A Chesapeake man convicted of the 2012 armed robbery of a pizza delivery driver was released from jail on Wednesday after Gov. Ralph Northam granted him a conditional pardon.
Brian Faulcon, now 37, had been incarcerated since April 2018, when his third trial ended with a jury finding him guilty of robbery and firearms. He was sentenced to five years in prison and was due to be released in January 2023.
Faulcon and his longtime friend Branden Smith were arrested shortly after the January 2012 robbery. Charges against Smith, however, were later dropped after the delivery driver said she could not be sure if he was involved.
On Wednesday, Smith was among friends and family who traveled to Caroline’s Correctional Unit in Hanover to greet Faulcon and drive him home. The group cheered and cheered as Faulcon walked out of the jail with a cardboard box full of personal effects, video of the event showed.
Of the. Cliff Hayes, a longtime family friend of Faulcon who helped with the clemency process, was also there.
The conditional pardon ordered that Faulcon be released immediately, but did not clear his conviction. He is required to serve three years of supervised probation and is barred from filing claims related to his criminal case as part of the terms of his pardon.
The robbery took place in a neighborhood near the Greenbrier Mall in Chesapeake. A woman working for a local Papa John’s pizzeria told police she had just gotten out of her car to make a delivery when two men wearing hoodies approached and robbed her.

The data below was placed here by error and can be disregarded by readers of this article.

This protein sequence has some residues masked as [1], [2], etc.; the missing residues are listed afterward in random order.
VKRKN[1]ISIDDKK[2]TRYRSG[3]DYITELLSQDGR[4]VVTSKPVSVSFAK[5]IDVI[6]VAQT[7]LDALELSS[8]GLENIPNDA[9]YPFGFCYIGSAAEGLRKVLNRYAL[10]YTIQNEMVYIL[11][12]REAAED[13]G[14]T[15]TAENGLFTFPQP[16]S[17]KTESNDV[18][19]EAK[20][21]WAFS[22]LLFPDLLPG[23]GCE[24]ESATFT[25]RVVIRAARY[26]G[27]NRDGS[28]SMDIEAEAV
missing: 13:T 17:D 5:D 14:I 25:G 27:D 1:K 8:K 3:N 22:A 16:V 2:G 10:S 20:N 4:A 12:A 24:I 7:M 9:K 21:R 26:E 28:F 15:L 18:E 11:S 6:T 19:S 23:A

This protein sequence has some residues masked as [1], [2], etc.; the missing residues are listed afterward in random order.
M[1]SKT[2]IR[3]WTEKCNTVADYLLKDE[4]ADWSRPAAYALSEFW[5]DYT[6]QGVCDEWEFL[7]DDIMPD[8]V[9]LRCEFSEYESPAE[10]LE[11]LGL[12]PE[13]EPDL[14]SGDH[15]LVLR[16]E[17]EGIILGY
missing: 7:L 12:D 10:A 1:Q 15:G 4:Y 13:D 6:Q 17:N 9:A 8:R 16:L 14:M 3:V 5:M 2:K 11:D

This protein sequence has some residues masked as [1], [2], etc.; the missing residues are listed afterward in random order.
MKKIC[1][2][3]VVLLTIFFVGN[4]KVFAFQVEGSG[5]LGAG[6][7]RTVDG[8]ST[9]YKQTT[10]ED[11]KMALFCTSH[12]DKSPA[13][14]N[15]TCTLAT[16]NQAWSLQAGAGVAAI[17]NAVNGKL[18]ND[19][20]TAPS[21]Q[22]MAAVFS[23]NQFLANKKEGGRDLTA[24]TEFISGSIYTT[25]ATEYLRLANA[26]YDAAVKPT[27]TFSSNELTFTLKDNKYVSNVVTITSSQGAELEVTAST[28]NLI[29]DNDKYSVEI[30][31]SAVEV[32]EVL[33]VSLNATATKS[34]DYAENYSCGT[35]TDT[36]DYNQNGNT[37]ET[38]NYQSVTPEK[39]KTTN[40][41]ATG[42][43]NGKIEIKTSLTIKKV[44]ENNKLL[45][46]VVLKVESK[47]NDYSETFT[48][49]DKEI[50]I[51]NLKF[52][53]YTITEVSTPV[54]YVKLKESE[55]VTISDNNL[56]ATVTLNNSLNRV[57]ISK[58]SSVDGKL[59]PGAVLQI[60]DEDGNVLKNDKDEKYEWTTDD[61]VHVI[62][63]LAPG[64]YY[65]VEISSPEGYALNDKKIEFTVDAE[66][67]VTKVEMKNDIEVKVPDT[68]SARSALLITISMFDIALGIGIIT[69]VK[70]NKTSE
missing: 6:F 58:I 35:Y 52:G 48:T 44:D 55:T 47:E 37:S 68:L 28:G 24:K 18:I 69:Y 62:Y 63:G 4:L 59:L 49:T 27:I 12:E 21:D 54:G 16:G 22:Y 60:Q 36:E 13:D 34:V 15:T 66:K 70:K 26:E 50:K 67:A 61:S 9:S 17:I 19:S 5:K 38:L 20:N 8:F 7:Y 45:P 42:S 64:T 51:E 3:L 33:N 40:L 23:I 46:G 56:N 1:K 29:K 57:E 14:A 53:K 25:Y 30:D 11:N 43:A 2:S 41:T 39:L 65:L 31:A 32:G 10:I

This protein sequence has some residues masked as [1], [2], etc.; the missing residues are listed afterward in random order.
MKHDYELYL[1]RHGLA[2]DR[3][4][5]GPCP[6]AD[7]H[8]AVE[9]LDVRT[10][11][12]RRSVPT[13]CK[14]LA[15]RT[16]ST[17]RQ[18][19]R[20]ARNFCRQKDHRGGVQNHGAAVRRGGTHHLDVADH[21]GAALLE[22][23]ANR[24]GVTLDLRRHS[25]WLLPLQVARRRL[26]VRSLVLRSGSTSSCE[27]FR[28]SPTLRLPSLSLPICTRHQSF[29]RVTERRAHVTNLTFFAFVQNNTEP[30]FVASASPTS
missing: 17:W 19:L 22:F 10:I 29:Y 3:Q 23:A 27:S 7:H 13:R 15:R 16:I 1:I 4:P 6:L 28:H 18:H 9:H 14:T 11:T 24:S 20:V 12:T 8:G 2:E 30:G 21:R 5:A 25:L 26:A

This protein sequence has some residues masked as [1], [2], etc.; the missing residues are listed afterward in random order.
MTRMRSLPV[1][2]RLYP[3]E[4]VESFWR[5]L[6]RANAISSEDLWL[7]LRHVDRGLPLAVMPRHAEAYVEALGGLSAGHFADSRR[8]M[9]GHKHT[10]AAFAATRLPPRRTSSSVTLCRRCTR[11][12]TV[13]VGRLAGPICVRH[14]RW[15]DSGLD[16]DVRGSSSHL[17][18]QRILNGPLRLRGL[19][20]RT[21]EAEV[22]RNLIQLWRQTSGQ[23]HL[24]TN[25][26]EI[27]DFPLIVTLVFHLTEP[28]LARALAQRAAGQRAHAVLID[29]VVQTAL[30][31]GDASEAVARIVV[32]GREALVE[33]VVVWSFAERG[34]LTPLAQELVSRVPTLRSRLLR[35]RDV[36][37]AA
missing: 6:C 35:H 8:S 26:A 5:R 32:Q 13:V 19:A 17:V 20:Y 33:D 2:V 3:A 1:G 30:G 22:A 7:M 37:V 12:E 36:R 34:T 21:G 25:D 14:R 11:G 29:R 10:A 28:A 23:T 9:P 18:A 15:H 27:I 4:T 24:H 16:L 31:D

Officers attending the scene saw Faulcon and Smith enter a house. Police questioned the men, executed a search warrant and arrested them. While the two were handcuffed in separate police cars, the victim was brought in and asked if she recognized them. She positively identified Faulcon, but said she was unsure of Smith.
Faulcon had his own car detailing business and worked as a substitute teacher and basketball coach at the time. His first trial ended in a hung jury and a second was declared a mistrial. He has maintained his innocence from the start.
Smith said there were numerous inconsistencies in the case that should have exonerated his friend. For example, the delivery driver told police the gun used was silver, while the one belonging to Faulcon that was found in his car was black.
Male DNA evidence found in three of the delivery driver’s pockets that the thief put his hand in did not match Faulcon or Smith.
Smith also questioned the fairness of asking a victim to identify an attacker immediately afterwards, when highly emotional and while the accused is handcuffed. Such tactics are known as “showups”.
Jane Harper, 757-222-5097, [email protected]